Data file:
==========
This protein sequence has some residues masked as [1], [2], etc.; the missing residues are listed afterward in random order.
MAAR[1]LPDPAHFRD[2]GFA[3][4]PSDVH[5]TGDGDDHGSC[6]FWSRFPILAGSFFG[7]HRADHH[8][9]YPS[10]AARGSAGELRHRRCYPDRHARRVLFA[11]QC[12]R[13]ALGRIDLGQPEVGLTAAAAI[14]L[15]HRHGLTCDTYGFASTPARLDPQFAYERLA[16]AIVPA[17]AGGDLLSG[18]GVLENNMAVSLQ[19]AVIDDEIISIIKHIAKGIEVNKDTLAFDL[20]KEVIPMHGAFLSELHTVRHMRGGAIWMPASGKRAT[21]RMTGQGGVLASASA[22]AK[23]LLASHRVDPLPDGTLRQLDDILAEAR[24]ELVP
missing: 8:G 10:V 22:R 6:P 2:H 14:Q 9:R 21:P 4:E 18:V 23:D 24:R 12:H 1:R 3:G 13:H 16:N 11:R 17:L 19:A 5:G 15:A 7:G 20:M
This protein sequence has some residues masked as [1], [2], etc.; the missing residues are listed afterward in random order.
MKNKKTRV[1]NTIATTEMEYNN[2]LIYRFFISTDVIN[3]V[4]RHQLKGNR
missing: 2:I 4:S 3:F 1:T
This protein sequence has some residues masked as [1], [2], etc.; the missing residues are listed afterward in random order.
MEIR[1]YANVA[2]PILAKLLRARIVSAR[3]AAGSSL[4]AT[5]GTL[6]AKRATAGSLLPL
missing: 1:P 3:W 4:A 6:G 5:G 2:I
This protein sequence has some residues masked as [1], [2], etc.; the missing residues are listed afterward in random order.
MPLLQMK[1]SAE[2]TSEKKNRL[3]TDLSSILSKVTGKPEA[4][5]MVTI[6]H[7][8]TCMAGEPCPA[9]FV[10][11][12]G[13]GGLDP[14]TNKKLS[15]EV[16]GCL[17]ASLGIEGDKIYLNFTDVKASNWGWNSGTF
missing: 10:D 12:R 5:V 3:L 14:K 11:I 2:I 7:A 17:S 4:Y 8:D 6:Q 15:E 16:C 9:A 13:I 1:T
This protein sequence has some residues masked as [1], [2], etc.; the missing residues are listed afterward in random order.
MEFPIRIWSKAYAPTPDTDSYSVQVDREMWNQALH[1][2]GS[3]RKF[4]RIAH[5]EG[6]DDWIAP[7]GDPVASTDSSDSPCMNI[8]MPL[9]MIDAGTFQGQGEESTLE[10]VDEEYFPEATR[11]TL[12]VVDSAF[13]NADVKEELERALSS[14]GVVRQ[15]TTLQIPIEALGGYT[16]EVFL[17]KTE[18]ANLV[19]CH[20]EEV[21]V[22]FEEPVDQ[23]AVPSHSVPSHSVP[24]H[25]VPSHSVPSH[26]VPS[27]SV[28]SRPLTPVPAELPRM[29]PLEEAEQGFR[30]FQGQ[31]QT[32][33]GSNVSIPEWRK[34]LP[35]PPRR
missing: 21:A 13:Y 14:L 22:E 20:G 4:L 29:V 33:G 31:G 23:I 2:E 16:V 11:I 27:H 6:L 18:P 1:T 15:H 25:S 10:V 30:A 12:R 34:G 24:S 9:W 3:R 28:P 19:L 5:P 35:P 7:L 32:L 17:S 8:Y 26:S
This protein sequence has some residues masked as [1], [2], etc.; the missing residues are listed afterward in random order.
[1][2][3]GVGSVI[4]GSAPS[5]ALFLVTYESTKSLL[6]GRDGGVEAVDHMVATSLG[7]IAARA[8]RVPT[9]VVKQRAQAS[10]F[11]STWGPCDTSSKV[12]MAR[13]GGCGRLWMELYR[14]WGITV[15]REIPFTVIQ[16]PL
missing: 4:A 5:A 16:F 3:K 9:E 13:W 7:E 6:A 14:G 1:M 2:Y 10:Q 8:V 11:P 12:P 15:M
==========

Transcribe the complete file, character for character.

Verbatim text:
This protein sequence has some residues masked as [1], [2], etc.; the missing residues are listed afterward in random order.
MAAR[1]LPDPAHFRD[2]GFA[3][4]PSDVH[5]TGDGDDHGSC[6]FWSRFPILAGSFFG[7]HRADHH[8][9]YPS[10]AARGSAGELRHRRCYPDRHARRVLFA[11]QC[12]R[13]ALGRIDLGQPEVGLTAAAAI[14]L[15]HRHGLTCDTYGFASTPARLDPQFAYERLA[16]AIVPA[17]AGGDLLSG[18]GVLENNMAVSLQ[19]AVIDDEIISIIKHIAKGIEVNKDTLAFDL[20]KEVIPMHGAFLSELHTVRHMRGGAIWMPASGKRAT[21]RMTGQGGVLASASA[22]AK[23]LLASHRVDPLPDGTLRQLDDILAEAR[24]ELVP
missing: 8:G 10:V 22:R 6:P 2:H 14:Q 9:R 21:P 4:E 18:V 23:D 24:R 12:H 1:R 3:G 13:H 16:N 11:R 17:L 19:A 5:G 15:A 7:G 20:M
This protein sequence has some residues masked as [1], [2], etc.; the missing residues are listed afterward in random order.
MKNKKTRV[1]NTIATTEMEYNN[2]LIYRFFISTDVIN[3]V[4]RHQLKGNR
missing: 2:I 4:S 3:F 1:T
This protein sequence has some residues masked as [1], [2], etc.; the missing residues are listed afterward in random order.
MEIR[1]YANVA[2]PILAKLLRARIVSAR[3]AAGSSL[4]AT[5]GTL[6]AKRATAGSLLPL
missing: 1:P 3:W 4:A 6:G 5:G 2:I
This protein sequence has some residues masked as [1], [2], etc.; the missing residues are listed afterward in random order.
MPLLQMK[1]SAE[2]TSEKKNRL[3]TDLSSILSKVTGKPEA[4][5]MVTI[6]H[7][8]TCMAGEPCPA[9]FV[10][11][12]G[13]GGLDP[14]TNKKLS[15]EV[16]GCL[17]ASLGIEGDKIYLNFTDVKASNWGWNSGTF
missing: 10:D 12:R 5:V 3:L 14:K 11:I 2:I 7:A 17:S 4:Y 8:D 6:Q 15:E 16:C 9:A 13:I 1:T
This protein sequence has some residues masked as [1], [2], etc.; the missing residues are listed afterward in random order.
MEFPIRIWSKAYAPTPDTDSYSVQVDREMWNQALH[1][2]GS[3]RKF[4]RIAH[5]EG[6]DDWIAP[7]GDPVASTDSSDSPCMNI[8]MPL[9]MIDAGTFQGQGEESTLE[10]VDEEYFPEATR[11]TL[12]VVDSAF[13]NADVKEELERALSS[14]GVVRQ[15]TTLQIPIEALGGYT[16]EVFL[17]KTE[18]ANLV[19]CH[20]EEV[21]V[22]FEEPVDQ[23]AVPSHSVPSHSVP[24]H[25]VPSHSVPSH[26]VPS[27]SV[28]SRPLTPVPAELPRM[29]PLEEAEQGFR[30]FQGQ[31]QT[32][33]GSNVSIPEWRK[34]LP[35]PPRR
missing: 21:A 13:Y 14:L 22:E 20:G 4:L 29:V 33:G 31:G 23:I 2:E 16:V 11:I 27:H 6:L 18:P 1:T 15:H 25:S 10:V 30:A 12:R 34:G 24:S 9:W 3:R 28:P 19:L 5:P 35:P 7:L 32:L 17:S 8:Y 26:S
This protein sequence has some residues masked as [1], [2], etc.; the missing residues are listed afterward in random order.
[1][2][3]GVGSVI[4]GSAPS[5]ALFLVTYESTKSLL[6]GRDGGVEAVDHMVATSLG[7]IAARA[8]RVPT[9]VVKQRAQAS[10]F[11]STWGPCDTSSKV[12]MAR[13]GGCGRLWMELYR[14]WGITV[15]REIPFTVIQ[16]PL
missing: 4:A 5:A 16:F 3:K 9:E 13:W 7:E 6:A 14:G 1:M 2:Y 10:Q 8:V 11:P 12:P 15:M